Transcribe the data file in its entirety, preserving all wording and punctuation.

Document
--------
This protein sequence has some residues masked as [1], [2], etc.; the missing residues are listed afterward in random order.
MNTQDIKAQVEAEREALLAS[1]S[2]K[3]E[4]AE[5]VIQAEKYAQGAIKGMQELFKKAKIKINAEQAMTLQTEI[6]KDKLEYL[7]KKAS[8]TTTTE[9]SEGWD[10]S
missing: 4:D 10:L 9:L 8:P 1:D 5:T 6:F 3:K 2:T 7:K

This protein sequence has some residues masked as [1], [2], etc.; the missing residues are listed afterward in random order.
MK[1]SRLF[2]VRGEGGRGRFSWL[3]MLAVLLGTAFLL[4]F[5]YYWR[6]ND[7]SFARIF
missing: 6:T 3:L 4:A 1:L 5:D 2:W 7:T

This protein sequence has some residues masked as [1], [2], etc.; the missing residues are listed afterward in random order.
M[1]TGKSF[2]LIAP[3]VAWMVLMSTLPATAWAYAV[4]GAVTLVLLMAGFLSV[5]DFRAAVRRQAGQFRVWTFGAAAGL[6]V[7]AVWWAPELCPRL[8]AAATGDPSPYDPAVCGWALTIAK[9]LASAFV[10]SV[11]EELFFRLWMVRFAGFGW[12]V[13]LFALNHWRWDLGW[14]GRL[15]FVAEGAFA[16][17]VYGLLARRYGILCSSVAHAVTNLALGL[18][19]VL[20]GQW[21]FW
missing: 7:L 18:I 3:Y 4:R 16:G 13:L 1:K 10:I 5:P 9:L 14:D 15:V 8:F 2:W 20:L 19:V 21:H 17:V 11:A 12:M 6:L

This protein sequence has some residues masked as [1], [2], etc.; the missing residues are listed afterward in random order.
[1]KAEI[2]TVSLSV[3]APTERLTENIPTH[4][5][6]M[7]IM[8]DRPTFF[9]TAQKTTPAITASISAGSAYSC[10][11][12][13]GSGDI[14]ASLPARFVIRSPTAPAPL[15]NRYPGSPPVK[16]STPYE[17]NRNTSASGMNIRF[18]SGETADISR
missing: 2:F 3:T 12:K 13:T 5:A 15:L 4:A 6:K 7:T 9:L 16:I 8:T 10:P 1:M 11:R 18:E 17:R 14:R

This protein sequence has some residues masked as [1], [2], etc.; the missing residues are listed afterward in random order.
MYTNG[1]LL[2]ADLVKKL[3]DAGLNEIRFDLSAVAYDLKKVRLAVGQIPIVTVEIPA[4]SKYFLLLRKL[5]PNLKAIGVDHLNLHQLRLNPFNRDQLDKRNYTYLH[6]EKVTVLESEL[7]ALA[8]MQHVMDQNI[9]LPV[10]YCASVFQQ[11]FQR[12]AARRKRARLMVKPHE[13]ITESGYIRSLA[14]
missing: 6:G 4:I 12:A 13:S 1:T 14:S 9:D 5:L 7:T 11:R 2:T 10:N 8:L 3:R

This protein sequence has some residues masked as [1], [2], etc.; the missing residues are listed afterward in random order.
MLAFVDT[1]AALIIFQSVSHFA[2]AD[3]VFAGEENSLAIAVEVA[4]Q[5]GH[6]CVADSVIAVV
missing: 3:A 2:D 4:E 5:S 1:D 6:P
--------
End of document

This protein sequence has some residues masked as [1], [2], etc.; the missing residues are listed afterward in random order.
MNTQDIKAQVEAEREALLAS[1]S[2]K[3]E[4]AE[5]VIQAEKYAQGAIKGMQELFKKAKIKINAEQAMTLQTEI[6]KDKLEYL[7]KKAS[8]TTTTE[9]SEGWD[10]S
missing: 4:D 10:L 9:L 8:P 1:D 5:T 6:F 3:K 2:T 7:K

This protein sequence has some residues masked as [1], [2], etc.; the missing residues are listed afterward in random order.
MK[1]SRLF[2]VRGEGGRGRFSWL[3]MLAVLLGTAFLL[4]F[5]YYWR[6]ND[7]SFARIF
missing: 6:T 3:L 4:A 1:L 5:D 2:W 7:T

This protein sequence has some residues masked as [1], [2], etc.; the missing residues are listed afterward in random order.
M[1]TGKSF[2]LIAP[3]VAWMVLMSTLPATAWAYAV[4]GAVTLVLLMAGFLSV[5]DFRAAVRRQAGQFRVWTFGAAAGL[6]V[7]AVWWAPELCPRL[8]AAATGDPSPYDPAVCGWALTIAK[9]LASAFV[10]SV[11]EELFFRLWMVRFAGFGW[12]V[13]LFALNHWRWDLGW[14]GRL[15]FVAEGAFA[16][17]VYGLLARRYGILCSSVAHAVTNLALGL[18][19]VL[20]GQW[21]FW
missing: 7:L 18:I 3:Y 4:R 16:G 13:L 1:K 10:I 5:P 9:L 14:D 15:V 8:F 2:W 20:L 19:V 21:H 17:V 11:A 12:M 6:L

This protein sequence has some residues masked as [1], [2], etc.; the missing residues are listed afterward in random order.
[1]KAEI[2]TVSLSV[3]APTERLTENIPTH[4][5][6]M[7]IM[8]DRPTFF[9]TAQKTTPAITASISAGSAYSC[10][11][12][13]GSGDI[14]ASLPARFVIRSPTAPAPL[15]NRYPGSPPVK[16]STPYE[17]NRNTSASGMNIRF[18]SGETADISR
missing: 2:F 3:T 12:K 13:T 5:A 15:L 4:A 6:K 7:T 9:L 16:I 8:T 10:P 1:M 11:R 18:E 17:R 14:R

This protein sequence has some residues masked as [1], [2], etc.; the missing residues are listed afterward in random order.
MYTNG[1]LL[2]ADLVKKL[3]DAGLNEIRFDLSAVAYDLKKVRLAVGQIPIVTVEIPA[4]SKYFLLLRKL[5]PNLKAIGVDHLNLHQLRLNPFNRDQLDKRNYTYLH[6]EKVTVLESEL[7]ALA[8]MQHVMDQNI[9]LPV[10]YCASVFQQ[11]FQR[12]AARRKRARLMVKPHE[13]ITESGYIRSLA[14]
missing: 6:G 4:I 12:A 13:S 1:T 14:S 9:D 5:L 7:T 11:R 2:T 10:N 8:L 3:R

This protein sequence has some residues masked as [1], [2], etc.; the missing residues are listed afterward in random order.
MLAFVDT[1]AALIIFQSVSHFA[2]AD[3]VFAGEENSLAIAVEVA[4]Q[5]GH[6]CVADSVIAVV
missing: 3:A 2:D 4:E 5:S 1:D 6:P